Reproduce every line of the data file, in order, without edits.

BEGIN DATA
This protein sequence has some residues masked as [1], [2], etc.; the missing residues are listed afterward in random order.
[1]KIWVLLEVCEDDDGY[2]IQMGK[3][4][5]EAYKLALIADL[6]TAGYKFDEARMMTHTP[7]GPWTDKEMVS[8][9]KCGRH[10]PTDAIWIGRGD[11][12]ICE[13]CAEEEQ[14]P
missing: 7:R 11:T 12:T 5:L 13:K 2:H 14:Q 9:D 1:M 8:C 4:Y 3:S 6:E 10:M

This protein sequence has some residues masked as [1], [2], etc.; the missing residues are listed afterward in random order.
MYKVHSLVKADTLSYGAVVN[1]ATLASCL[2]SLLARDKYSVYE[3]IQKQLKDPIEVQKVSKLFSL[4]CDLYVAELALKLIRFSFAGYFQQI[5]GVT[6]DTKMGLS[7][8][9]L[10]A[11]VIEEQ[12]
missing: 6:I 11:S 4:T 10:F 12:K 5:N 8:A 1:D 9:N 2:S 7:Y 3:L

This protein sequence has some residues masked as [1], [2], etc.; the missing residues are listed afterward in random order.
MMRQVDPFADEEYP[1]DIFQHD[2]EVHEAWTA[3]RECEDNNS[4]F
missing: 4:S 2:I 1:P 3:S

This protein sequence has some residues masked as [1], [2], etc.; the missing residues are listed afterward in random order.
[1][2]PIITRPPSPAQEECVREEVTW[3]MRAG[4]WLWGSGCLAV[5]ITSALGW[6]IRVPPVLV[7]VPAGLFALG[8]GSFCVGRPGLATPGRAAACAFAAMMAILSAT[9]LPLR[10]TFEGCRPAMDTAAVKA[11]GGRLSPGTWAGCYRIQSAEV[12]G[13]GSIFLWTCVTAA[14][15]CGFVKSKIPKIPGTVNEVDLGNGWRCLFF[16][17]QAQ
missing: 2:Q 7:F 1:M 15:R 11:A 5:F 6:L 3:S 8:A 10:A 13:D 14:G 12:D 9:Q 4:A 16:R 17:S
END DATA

This protein sequence has some residues masked as [1], [2], etc.; the missing residues are listed afterward in random order.
[1]KIWVLLEVCEDDDGY[2]IQMGK[3][4][5]EAYKLALIADL[6]TAGYKFDEARMMTHTP[7]GPWTDKEMVS[8][9]KCGRH[10]PTDAIWIGRGD[11][12]ICE[13]CAEEEQ[14]P
missing: 7:R 11:T 12:T 5:L 13:K 2:H 14:Q 9:D 1:M 8:C 4:Y 3:S 6:E 10:M

This protein sequence has some residues masked as [1], [2], etc.; the missing residues are listed afterward in random order.
MYKVHSLVKADTLSYGAVVN[1]ATLASCL[2]SLLARDKYSVYE[3]IQKQLKDPIEVQKVSKLFSL[4]CDLYVAELALKLIRFSFAGYFQQI[5]GVT[6]DTKMGLS[7][8][9]L[10]A[11]VIEEQ[12]
missing: 6:I 11:S 4:T 10:F 12:K 5:N 8:A 1:D 9:N 2:S 7:Y 3:L

This protein sequence has some residues masked as [1], [2], etc.; the missing residues are listed afterward in random order.
MMRQVDPFADEEYP[1]DIFQHD[2]EVHEAWTA[3]RECEDNNS[4]F
missing: 4:S 2:I 1:P 3:S

This protein sequence has some residues masked as [1], [2], etc.; the missing residues are listed afterward in random order.
[1][2]PIITRPPSPAQEECVREEVTW[3]MRAG[4]WLWGSGCLAV[5]ITSALGW[6]IRVPPVLV[7]VPAGLFALG[8]GSFCVGRPGLATPGRAAACAFAAMMAILSAT[9]LPLR[10]TFEGCRPAMDTAAVKA[11]GGRLSPGTWAGCYRIQSAEV[12]G[13]GSIFLWTCVTAA[14][15]CGFVKSKIPKIPGTVNEVDLGNGWRCLFF[16][17]QAQ
missing: 2:Q 7:F 1:M 15:R 11:A 5:F 6:L 3:S 8:A 10:A 13:D 14:G 12:D 9:Q 4:A 16:R 17:S